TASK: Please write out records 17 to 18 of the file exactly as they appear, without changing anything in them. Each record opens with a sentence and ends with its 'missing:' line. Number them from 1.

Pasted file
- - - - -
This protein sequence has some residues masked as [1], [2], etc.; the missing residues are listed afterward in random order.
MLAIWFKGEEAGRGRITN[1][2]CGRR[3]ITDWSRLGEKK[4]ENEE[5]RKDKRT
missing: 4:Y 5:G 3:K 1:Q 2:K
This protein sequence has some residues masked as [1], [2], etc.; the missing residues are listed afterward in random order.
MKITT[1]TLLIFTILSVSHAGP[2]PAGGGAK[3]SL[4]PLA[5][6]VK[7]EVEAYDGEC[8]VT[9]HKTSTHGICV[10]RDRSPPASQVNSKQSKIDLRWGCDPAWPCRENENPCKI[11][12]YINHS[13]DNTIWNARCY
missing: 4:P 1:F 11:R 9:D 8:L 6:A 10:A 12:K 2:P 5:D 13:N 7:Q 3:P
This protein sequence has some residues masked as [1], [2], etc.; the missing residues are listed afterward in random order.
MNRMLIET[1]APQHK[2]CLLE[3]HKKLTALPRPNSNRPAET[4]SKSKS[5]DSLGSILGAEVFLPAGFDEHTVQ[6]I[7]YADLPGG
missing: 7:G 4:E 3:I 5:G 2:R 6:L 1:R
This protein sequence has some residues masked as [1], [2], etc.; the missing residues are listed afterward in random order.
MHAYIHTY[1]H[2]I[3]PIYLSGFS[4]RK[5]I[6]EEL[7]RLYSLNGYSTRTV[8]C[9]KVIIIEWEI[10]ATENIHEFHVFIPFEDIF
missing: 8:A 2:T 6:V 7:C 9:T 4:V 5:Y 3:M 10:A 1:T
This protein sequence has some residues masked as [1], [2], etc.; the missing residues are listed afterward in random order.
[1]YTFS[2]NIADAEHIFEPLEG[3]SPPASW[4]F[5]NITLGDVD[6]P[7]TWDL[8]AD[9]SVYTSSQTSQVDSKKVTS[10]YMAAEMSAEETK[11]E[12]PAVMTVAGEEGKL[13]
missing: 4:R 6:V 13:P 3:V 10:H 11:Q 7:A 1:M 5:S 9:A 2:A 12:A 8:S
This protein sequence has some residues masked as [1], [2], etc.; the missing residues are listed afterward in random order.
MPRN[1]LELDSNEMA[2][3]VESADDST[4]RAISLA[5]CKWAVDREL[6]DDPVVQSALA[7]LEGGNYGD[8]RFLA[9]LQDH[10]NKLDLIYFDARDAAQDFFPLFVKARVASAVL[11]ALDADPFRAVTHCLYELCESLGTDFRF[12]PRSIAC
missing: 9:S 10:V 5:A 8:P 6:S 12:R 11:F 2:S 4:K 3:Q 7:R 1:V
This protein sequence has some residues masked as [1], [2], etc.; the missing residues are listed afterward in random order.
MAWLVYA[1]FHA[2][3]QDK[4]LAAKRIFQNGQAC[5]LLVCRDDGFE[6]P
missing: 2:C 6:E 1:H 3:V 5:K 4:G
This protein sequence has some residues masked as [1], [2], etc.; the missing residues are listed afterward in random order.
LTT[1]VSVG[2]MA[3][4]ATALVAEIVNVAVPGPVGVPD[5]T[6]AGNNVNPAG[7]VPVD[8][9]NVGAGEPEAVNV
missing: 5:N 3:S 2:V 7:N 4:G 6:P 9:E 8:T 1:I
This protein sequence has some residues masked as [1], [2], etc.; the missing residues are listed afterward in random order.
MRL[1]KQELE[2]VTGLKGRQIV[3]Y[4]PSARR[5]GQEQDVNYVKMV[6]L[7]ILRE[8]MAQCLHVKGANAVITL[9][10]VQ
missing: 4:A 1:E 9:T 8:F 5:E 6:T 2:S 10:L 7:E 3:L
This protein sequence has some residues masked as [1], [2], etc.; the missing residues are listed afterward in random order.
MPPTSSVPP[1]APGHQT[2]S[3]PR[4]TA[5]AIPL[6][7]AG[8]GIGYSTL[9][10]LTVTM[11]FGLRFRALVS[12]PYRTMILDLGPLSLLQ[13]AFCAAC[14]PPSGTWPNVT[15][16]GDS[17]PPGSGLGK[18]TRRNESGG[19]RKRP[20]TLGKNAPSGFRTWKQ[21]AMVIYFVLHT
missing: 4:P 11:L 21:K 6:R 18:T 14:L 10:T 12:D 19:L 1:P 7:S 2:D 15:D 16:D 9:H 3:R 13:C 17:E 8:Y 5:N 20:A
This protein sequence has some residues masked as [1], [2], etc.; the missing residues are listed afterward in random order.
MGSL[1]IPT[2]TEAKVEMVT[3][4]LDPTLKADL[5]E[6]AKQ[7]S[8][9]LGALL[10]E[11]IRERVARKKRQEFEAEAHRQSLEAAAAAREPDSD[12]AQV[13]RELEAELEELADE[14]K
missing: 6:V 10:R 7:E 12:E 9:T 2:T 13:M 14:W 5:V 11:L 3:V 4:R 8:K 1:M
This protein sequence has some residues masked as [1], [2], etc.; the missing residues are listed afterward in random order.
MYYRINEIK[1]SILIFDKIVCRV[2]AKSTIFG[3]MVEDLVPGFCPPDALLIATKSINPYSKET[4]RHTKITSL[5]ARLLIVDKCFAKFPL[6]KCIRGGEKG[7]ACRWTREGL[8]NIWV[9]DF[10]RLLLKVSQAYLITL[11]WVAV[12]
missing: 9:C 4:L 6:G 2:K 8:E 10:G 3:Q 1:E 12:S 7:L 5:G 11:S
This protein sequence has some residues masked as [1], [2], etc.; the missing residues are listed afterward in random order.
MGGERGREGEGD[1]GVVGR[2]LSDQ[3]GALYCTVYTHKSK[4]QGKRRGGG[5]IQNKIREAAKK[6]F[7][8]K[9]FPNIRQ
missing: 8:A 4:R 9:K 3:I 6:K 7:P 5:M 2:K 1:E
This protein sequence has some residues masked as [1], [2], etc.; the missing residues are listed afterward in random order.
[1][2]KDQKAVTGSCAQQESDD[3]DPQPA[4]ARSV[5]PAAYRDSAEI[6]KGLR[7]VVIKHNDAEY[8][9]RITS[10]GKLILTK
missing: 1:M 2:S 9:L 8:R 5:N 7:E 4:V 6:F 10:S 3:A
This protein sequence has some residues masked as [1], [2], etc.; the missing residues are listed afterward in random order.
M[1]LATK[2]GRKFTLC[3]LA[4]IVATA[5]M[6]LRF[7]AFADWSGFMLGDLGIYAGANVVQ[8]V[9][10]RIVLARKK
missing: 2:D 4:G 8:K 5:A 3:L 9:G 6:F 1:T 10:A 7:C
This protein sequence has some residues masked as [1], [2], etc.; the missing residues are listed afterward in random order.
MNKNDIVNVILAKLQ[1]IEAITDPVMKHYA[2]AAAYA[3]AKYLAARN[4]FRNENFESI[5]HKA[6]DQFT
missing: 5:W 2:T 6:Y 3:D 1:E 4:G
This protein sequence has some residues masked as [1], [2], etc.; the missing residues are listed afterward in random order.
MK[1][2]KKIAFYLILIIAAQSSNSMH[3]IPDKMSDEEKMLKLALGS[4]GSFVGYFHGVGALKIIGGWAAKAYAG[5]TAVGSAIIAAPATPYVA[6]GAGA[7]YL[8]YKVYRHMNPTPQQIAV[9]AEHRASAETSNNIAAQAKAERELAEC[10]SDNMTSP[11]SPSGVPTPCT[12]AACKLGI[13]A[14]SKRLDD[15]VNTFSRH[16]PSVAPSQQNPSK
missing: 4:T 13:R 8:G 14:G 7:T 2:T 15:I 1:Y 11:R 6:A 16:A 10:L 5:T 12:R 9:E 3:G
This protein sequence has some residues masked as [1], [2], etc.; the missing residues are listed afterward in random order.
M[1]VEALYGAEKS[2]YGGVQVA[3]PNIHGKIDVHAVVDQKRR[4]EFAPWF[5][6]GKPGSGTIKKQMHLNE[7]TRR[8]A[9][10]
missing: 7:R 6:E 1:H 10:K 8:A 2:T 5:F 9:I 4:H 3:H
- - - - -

This protein sequence has some residues masked as [1], [2], etc.; the missing residues are listed afterward in random order.
MK[1][2]KKIAFYLILIIAAQSSNSMH[3]IPDKMSDEEKMLKLALGS[4]GSFVGYFHGVGALKIIGGWAAKAYAG[5]TAVGSAIIAAPATPYVA[6]GAGA[7]YL[8]YKVYRHMNPTPQQIAV[9]AEHRASAETSNNIAAQAKAERELAEC[10]SDNMTSP[11]SPSGVPTPCT[12]AACKLGI[13]A[14]SKRLDD[15]VNTFSRH[16]PSVAPSQQNPSK
missing: 4:T 13:R 8:G 14:G 7:T 2:T 15:I 1:Y 11:R 6:A 16:A 10:L 5:T 12:R 9:E 3:G
This protein sequence has some residues masked as [1], [2], etc.; the missing residues are listed afterward in random order.
M[1]VEALYGAEKS[2]YGGVQVA[3]PNIHGKIDVHAVVDQKRR[4]EFAPWF[5][6]GKPGSGTIKKQMHLNE[7]TRR[8]A[9][10]
missing: 7:R 6:E 1:H 10:K 8:A 2:T 5:F 9:I 4:H 3:H